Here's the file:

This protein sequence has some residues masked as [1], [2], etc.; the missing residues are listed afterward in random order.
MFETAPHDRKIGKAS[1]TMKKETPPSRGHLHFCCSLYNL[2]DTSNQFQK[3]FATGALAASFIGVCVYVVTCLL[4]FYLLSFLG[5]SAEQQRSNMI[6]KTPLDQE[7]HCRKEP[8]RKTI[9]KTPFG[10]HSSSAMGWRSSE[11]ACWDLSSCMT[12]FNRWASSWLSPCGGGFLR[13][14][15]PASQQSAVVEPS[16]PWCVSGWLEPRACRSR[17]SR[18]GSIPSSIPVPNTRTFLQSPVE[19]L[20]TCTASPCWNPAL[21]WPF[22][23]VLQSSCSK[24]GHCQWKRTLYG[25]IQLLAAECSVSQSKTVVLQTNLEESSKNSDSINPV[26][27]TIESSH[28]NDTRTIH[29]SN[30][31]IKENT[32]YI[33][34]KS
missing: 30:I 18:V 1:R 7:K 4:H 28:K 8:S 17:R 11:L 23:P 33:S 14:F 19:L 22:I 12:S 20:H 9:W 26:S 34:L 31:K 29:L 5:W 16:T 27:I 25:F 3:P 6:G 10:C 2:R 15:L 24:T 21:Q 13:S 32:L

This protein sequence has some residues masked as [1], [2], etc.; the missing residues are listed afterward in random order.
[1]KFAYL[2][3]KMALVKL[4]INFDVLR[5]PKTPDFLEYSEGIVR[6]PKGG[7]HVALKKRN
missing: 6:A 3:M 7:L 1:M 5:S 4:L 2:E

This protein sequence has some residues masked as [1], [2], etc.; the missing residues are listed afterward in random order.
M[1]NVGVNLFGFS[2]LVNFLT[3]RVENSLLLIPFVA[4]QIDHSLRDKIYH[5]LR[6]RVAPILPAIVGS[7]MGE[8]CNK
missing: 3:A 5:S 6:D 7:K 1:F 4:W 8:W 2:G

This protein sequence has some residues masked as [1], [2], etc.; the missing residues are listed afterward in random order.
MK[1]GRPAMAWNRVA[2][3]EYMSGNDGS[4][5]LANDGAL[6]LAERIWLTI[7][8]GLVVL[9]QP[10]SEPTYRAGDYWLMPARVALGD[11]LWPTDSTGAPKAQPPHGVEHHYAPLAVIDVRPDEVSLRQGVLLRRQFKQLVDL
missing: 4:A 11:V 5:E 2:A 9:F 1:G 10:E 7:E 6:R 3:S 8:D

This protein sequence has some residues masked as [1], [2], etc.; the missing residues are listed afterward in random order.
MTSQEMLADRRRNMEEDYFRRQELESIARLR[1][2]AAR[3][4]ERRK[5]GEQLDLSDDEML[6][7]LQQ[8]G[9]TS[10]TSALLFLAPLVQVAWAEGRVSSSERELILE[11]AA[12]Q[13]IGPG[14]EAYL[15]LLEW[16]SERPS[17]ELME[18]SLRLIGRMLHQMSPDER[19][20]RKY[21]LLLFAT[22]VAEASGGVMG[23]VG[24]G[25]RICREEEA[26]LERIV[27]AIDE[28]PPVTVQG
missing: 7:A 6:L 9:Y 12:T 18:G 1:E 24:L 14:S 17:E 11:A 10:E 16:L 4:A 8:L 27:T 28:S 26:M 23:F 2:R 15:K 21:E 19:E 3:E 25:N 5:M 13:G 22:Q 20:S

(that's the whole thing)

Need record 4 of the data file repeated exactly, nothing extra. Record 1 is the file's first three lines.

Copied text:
This protein sequence has some residues masked as [1], [2], etc.; the missing residues are listed afterward in random order.
MK[1]GRPAMAWNRVA[2][3]EYMSGNDGS[4][5]LANDGAL[6]LAERIWLTI[7][8]GLVVL[9]QP[10]SEPTYRAGDYWLMPARVALGD[11]LWPTDSTGAPKAQPPHGVEHHYAPLAVIDVRPDEVSLRQGVLLRRQFKQLVDL
missing: 4:A 11:V 5:E 2:A 9:F 1:G 10:E 7:E 6:R 3:S 8:D